- Make sure the Pins that correspond to art featured on your website are properly optimised for search! When you Pin images you can write a little description. Use key words, the artist’s name and the price. This is crucial if you are to be found by people searching, but also as the page becomes more popular your boards are likely to become recommended to people searching for keywords that you have used in your descriptions. Jeff Bullas wrote a decent blog on optimising Pinterest pages – as has Krista Bunskoek from Wishpond.
2. Use hashtags to engage with guests at art fairs and events.
- While at various art fairs (which I really did start to enjoy), I noticed that it wasn’t just me snapping away and Tweeting photos.What really excited me was that people were doing the same, all over the place. To see these images and who was taking them in real time, all you had to do was tap in the event’s hashtag (#Art14_London), and check out the images and Tweets that came up.
- As an exhibitor at an art fair, you can really take advantage of this. Having that kind of data is potential gold dust – it’s basically a current list of who is at the event and active on social media. Once you see someone has Instagrammed a picture, Tweet about/comment on that user’s post, massage their ego a little bit, strike up a conversation online and then eventually ask them to come to your stand and have a chat with you or one of your sales team!
- When interacting with people you don’t know on Twitter and Instagram (the two main visual networks that people tend to post photos on and that are easily trackable using hashtags), it is key to ensure that you ask them a question about their initial post. Agree or constructively disagree (or just discuss!) their viewpoint, say you love the image, and then talk about what your exhibition stand has to offer.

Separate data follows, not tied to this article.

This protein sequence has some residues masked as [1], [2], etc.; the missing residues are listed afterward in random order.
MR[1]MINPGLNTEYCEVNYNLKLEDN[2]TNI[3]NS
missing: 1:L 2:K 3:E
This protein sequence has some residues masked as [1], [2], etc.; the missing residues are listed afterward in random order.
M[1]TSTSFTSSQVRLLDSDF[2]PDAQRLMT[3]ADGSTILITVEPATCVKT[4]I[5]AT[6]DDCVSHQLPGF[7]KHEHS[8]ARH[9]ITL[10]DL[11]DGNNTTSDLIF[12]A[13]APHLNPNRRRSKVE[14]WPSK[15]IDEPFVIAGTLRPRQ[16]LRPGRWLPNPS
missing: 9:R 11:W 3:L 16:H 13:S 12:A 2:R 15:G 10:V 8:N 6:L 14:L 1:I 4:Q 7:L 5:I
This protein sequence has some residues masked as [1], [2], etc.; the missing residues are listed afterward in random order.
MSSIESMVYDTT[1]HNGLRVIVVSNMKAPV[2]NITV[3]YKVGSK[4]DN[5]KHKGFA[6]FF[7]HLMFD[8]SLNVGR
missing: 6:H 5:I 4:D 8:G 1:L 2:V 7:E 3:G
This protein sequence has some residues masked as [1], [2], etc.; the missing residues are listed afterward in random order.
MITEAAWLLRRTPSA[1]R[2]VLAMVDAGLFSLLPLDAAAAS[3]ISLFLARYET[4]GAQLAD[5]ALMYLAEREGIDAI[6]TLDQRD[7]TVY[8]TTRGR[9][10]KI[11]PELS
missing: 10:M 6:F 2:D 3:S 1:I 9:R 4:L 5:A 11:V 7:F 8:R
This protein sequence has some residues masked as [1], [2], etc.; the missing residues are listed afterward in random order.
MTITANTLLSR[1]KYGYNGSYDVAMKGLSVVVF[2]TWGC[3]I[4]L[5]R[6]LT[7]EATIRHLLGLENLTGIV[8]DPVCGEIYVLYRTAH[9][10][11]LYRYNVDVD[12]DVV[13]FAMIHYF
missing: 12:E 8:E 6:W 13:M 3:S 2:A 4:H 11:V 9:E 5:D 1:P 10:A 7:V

- So, above I have outlined a way of driving real people (traffic) to your exhibition stand at an art fair – all for free. The more people that come to your stand, the more chances you have to make that sale.
3. Make sure you’ve got a Google+ business page and EDUCATE your prospective customers!
- While Facebook has got a great deal more active users and perhaps a more relevant user base than Google+, the benefits in terms of SEO are huge.
- The primary purpose of using social media as part of a communications strategy in an art gallery is to channel traffic to your website. So, when you create a new Pinterest board for the launch of a new artist your gallery is promoting/exhibiting, it is very wise to post that board on Google+, making sure to use hashtags and the link to the board, as well as a few sentences describing the artist, and the exhibition.
Personally, from what I’ve seen and heard, social media is terribly underused in the Art world (world sounds more correct than industry – maybe I’m wrong!) Perhaps it’s because a great deal of art gallery owners and collectors are averse to tainting their brand with social networks which they associate with teenagers and unwanted technological tomfoolery. I think this is naive – social media provides galleries with tools that can connect you with a vast number of people who you would otherwise not have met or spoken to.